It is imperative that Russian-backed rebels allow international investigators unimpeded passage to the wreckage in east Ukraine
Nothing could have prepared Malaysia for what had happened this past week, as much as nothing had prepared the country for the mysterious disappearance of flight MH370 on March 8.
It was a grim coincidence and no airline, or country, deserves the back-to-back tragedy that struck our southern neighbour who experienced these two tragedies just six months apart.
“This is a tragic day, in what has already been a tragic year, for Malaysia,” said Malaysian Prime Minister Najib Razak.
“As we work to understand what happened, our thoughts and prayers are with the family and friends of those onboard the flight. I cannot imagine what they must be going through at this painful time. The flight’s passengers and crew came from many different countries. But today, regardless of nationality, we are all united in grief,” he said.
As expected, speculation and conspiracy theories abound. But this is time for reflection, for healing, compassion and sympathy.
All of us need to stand with Malaysia in this time of trouble and provide whatever moral or technical support we can to help our neighbour overcome this unfortunate incident that sent a shockwave to the rest of the world and a stern message that the conflict in Ukraine comes with a price.
What we know today is that the Malaysian jetliner came down in a region controlled by Russian-backed separatists.
US President Barack Obama, while stopping short of blaming Russia for the incident in which 298 people died, accused Moscow of failing to stop the violence.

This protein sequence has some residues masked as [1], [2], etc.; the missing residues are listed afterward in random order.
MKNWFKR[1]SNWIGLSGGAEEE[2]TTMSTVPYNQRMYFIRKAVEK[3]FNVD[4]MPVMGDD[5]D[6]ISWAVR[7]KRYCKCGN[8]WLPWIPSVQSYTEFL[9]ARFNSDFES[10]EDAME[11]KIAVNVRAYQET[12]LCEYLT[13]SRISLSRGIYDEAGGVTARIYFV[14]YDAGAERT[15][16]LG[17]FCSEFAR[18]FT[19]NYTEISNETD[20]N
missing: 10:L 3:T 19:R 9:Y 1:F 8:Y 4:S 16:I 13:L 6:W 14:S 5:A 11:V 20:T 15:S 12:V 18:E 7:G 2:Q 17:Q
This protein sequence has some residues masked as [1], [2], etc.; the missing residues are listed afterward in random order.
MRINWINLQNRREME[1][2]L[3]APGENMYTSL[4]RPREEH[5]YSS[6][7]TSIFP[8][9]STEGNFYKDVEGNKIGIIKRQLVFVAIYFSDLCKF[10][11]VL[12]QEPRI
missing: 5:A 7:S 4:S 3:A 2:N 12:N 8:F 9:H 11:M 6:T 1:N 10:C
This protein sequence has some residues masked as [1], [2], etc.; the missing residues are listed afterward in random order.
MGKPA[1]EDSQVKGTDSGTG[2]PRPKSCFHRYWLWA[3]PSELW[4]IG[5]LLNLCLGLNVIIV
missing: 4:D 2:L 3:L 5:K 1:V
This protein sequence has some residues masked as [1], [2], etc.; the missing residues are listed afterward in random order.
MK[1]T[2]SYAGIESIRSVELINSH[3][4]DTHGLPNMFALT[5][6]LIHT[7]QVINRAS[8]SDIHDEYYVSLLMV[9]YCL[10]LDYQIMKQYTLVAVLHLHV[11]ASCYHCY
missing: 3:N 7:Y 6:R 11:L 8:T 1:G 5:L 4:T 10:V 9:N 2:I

“This certainly will be a wake-up call for Europe and the world that there are consequences to an escalating conflict in eastern Ukraine; that it is not going to be localised, it is not going to be contained,” Obama told reporters on Friday.
Moscow must come clean on this and so do the Ukraine separatists who are armed by the Russians. For a start, they should permit international observers access to the site so they can conduct a proper examination.
The Ukrainian government is negotiating with the separatists in order to establish a humanitarian corridor to the crash site. This is a good first step. More could be done and more has to be done. The victims must not die in vain.
The conflict has gone on far too long and Moscow could put a stop to it by stopping the flow of heavy weapons to the separatists and push for dialogue.
More sanctions are on the way from Washington, as expected, and the European Union has imposed its own measures as well.
How Moscow reacts to the initiative remained to be seen. But judging from Moscow’s recent behaviour, such as avoiding international mediation, getting Russia to stop the flow of weapons to the separatists may not be so easy.
Regardless of how diplomacy unfolded, the world can not afford to let up on this. As Najib said, no stone will be left unturned and the culprits must be brought to justice. And that should start with getting proper unimpeded access to the crash site.